While speaking at Bethel Community Church yesterday, I reminded the participants that community and evangelism go hand in hand. For part of the time I talked about the need to build a sense of family in the cell, pointing out that many lonely immigrants were pouring into the greater New York/Newark area. “People are lonely and looking for community and a sense of belonging,” I told the 800 pastors and leaders present. During the seminar, I also talked about evangelism and outreach with the vision of raising up a new leader. In other words, community and evangelism are different sides of the same coin.
Research and experience show that better, more biblical community develops when a cell reaches out to non-Christians. The newer person actually adds to the growth of the believers in the group by giving them an opportunity to minister—and thus grow.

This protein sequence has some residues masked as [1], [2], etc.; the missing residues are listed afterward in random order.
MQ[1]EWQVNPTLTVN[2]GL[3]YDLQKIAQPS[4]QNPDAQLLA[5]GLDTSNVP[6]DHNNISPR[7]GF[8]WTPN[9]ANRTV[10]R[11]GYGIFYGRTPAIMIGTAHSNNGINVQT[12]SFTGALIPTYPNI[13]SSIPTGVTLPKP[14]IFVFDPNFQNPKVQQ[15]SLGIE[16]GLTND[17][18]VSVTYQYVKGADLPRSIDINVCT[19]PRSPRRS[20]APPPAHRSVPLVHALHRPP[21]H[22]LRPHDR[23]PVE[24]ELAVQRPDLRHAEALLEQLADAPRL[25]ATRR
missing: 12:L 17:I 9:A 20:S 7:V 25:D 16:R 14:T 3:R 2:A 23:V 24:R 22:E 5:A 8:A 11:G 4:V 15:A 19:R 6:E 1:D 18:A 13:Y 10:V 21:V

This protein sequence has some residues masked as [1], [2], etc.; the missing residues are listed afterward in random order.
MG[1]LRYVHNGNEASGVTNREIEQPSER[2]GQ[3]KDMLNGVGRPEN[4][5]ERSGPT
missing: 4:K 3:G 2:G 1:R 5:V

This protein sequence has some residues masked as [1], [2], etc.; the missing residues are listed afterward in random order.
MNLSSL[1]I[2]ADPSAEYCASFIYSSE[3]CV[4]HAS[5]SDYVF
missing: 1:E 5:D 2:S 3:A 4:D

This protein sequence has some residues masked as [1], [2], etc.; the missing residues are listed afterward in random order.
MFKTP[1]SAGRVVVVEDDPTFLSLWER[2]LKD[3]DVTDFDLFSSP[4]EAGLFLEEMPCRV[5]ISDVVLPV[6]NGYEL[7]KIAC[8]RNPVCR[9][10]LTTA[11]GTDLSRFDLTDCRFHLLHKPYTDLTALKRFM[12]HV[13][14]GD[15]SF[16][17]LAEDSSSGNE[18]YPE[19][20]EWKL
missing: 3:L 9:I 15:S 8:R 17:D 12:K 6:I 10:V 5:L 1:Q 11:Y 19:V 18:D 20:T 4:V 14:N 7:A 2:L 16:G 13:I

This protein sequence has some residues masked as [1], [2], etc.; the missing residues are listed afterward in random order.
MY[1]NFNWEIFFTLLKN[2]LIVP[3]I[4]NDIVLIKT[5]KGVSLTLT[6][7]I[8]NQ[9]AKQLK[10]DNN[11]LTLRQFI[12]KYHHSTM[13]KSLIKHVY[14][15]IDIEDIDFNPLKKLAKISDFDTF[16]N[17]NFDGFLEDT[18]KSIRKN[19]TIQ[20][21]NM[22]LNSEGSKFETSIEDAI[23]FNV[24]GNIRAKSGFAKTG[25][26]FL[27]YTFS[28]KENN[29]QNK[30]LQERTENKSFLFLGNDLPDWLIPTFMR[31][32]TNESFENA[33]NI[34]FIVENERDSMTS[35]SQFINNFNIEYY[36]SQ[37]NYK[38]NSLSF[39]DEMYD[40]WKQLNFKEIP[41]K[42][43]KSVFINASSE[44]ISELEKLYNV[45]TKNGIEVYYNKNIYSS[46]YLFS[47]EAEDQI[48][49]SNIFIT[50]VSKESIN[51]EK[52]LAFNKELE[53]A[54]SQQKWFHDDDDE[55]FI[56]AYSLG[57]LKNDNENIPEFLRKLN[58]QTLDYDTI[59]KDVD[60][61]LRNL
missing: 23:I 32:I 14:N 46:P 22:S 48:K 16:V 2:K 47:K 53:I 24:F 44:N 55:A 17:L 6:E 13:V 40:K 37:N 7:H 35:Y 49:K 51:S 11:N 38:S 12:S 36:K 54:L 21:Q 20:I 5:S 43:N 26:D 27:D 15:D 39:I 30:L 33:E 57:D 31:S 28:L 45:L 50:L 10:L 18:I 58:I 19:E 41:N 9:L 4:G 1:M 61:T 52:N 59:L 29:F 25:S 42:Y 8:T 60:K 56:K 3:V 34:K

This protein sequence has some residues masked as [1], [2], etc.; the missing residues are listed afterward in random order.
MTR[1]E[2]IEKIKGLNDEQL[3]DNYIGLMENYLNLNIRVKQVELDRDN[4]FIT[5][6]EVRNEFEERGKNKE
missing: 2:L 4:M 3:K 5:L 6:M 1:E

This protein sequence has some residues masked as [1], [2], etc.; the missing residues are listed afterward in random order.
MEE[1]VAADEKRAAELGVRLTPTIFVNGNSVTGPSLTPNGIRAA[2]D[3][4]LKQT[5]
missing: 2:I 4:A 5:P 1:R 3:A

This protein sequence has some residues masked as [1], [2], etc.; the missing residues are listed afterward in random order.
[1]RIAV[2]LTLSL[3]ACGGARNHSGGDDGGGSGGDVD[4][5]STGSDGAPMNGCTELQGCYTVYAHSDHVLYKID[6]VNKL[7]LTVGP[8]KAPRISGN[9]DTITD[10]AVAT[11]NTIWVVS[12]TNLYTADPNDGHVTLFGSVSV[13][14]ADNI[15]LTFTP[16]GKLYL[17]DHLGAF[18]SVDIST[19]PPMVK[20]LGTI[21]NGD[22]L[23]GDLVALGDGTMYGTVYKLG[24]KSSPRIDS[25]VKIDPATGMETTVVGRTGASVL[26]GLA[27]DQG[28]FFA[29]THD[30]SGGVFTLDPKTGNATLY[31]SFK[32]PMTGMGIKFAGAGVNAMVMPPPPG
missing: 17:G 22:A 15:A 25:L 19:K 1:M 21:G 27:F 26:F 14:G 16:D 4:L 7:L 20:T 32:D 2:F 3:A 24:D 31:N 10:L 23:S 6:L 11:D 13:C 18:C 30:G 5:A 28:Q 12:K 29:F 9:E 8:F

When a small group has a common evangelistic objective, it starts working together to accomplish a goal. The common objective creates a unity and camaraderie. Everyone gets involved—from the person who invites the guests to the one who provides refreshments to the one who leads the discussion. The team plans, strategizes, and finds new contacts together.
The friendship and love (community) develops in the process of reaching out as a group to non-Christians. Today’s broken society desperately needs a loving family. How will people find it unless small groups who are living in community are willing to spread it?
The cry of the lost drives cells to share their rich community rather than hoarding it among themselves. When multiplication takes place, new groups are available for lost people to receive wholeness.